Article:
“I wouldn’t say that even the Devs team knows what the Devs team does. Not all of them, anyway,” Amaya CEO Forest jokingly admits to his latest recruit to the team, Sergei, as they walk through sweeping the woods leading up to his new workspace. Our first glimpse into the Devs centre is a burst of gold. Glimmering gold, shining smooth interiors, dark lighting, and an atmosphere that gives you the chills.
This futuristic sleekness is the essence of Devs, an FX mini-series streaming on Disney+ Hotstar. Each episode written and directed by Alex Garland has his trademark slow-burn that takes its time to reel you in, just enough to move to the next episode. The director, whose Ex-Machina and Annihilation have achieved cult status, is now experimenting with the smaller screen.
- Plaform: Disney+ Hotstar
- Genre: Drama/ Techno thriller
- Director: Alex Garland
- Cast: Nick Offerman, Sonoyo Mizuno, Zach Grenier
- Number of epsiodes: 7
On the surface, Devs is a murder mystery. Remember Sergei (Karl Glusman), the one strolling through haloed pines while ominous music faded in and out? It appears that he has killed himself soon after his first day at Devs, the secret division at the San Francisco-based quantum computing multinational, Amaya. Naturally, his partner Lily Chan (Sonoya Mizuno) is not so taken by the suicide theory, and suspects foul play by Amaya, and CEO Forest (Nick Offerman, with more hair than face). And so it is that our protagonist’s search for the truth begins.
Devs tries to ponder upon many philosophies during the course of the show: what does the possibility of a multiverse mean, and how does it affect our relationships in the now? What does moral responsibility mean in a deterministic universe? Can you ever outrun your past? However, despite the advantage of length — each episode is around 55 minutes long — none of these threads are explored in as much detail as they could have been.
The characters are given emotional backstories revolving primarily around loss. Lily Chan wails her heart out at Sergei’s death. Forest has never quite recovered from losing his daughter, Amaya, building a hundred-feet tall statue of hers to stare with creepy dead (excuse me) eyes at the entire campus. Yet, it is hard to feel attached to any of them. Both Mizuno and Offerman have played stoic roles beautifully before. Mizuno’s silent dancing in Ex-Machina was hilarious in its randomness. Offerman’s Ron Swanson gravitas is the perfect balance to his on-screen deputy, Leslie’s chaos, in Parks and Recreation. Here, however, I could have watched certain sequences and exchanges at 1.25 speed.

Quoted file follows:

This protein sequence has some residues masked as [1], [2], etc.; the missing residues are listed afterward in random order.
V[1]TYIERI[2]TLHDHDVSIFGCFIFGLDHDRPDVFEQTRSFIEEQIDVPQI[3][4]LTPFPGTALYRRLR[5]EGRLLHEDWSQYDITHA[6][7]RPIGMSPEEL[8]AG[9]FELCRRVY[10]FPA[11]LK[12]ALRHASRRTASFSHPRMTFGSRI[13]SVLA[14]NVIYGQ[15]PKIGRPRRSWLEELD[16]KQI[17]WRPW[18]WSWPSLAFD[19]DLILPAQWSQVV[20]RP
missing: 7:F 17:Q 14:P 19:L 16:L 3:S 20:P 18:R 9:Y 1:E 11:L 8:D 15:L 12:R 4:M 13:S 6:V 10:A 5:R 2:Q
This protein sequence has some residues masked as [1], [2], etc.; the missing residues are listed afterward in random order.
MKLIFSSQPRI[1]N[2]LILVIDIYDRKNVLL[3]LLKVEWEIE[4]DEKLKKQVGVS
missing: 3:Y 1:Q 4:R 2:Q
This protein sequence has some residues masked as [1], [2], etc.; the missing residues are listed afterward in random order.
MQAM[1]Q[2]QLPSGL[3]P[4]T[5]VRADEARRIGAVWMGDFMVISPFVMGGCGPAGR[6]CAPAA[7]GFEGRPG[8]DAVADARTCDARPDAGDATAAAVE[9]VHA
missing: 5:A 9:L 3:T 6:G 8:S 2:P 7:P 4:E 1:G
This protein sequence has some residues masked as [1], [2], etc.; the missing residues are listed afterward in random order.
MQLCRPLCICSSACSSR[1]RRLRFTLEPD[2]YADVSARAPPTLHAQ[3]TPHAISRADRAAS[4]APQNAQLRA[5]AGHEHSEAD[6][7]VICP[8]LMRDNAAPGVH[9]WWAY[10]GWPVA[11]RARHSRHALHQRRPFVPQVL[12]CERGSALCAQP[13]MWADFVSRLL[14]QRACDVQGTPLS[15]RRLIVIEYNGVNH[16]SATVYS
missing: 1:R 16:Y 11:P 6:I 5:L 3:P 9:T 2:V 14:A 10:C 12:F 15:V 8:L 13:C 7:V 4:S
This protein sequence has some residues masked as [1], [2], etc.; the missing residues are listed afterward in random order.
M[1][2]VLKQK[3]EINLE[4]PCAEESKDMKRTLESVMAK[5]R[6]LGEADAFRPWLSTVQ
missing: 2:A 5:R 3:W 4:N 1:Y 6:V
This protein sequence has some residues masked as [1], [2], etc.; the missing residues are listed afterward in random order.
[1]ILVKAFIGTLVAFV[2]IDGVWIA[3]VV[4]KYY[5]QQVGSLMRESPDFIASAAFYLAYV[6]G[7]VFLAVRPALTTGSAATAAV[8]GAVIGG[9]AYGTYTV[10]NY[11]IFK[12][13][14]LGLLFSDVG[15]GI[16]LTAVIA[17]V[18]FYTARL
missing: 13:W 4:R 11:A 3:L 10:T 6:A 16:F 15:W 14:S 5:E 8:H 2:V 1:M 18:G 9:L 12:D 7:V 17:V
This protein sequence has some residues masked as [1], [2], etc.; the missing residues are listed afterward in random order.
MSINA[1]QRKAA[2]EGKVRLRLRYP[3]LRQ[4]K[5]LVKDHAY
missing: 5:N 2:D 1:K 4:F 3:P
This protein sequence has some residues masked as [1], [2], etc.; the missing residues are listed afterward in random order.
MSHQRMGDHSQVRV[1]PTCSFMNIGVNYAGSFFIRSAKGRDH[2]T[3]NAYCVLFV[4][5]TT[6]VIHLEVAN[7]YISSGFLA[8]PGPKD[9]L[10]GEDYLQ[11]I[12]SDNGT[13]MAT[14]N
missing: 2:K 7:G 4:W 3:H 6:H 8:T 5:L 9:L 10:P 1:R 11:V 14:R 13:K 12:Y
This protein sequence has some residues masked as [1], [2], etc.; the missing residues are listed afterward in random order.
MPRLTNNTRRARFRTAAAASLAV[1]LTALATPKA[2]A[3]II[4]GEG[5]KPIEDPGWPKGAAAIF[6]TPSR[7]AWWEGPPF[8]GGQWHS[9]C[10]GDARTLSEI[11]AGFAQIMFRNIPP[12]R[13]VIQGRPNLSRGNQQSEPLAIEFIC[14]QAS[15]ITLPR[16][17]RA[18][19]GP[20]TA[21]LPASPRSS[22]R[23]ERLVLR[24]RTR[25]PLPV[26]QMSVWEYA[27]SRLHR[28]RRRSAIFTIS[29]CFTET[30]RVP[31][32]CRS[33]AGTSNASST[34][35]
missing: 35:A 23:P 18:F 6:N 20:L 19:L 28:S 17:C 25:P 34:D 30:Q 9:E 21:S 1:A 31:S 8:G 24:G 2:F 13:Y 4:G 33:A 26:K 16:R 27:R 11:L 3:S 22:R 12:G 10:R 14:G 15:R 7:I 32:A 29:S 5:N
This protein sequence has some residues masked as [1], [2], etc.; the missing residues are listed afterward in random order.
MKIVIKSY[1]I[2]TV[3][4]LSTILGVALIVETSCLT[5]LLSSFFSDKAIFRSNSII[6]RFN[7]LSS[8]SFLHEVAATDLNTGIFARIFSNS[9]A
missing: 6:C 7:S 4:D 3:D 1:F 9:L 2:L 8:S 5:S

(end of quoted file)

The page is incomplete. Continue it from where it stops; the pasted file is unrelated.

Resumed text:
Instead, it is the side characters that take the cake. Kenton (Zach Grenier) delights in ‘If it needs to be done, I’m your man’ role as head of security at Amaya. Katie, (a stone-faced Alison Pill) brings chills whenever she is on screen.
Because when it comes down to it, Devs’ main draw is in how incredibly stylish it looks. No, you may not understand the science completely; just pretend enough so you can follow the plot. The intense treatment of the visuals, supported by an engaging background score, will keep you hooked for the first few episodes. But it demands your patience. Something I am willing to have for a properly-edited three-hour movie, and not so much for several one-hour episodes.
Devs is currently streaming on Disney Hotstar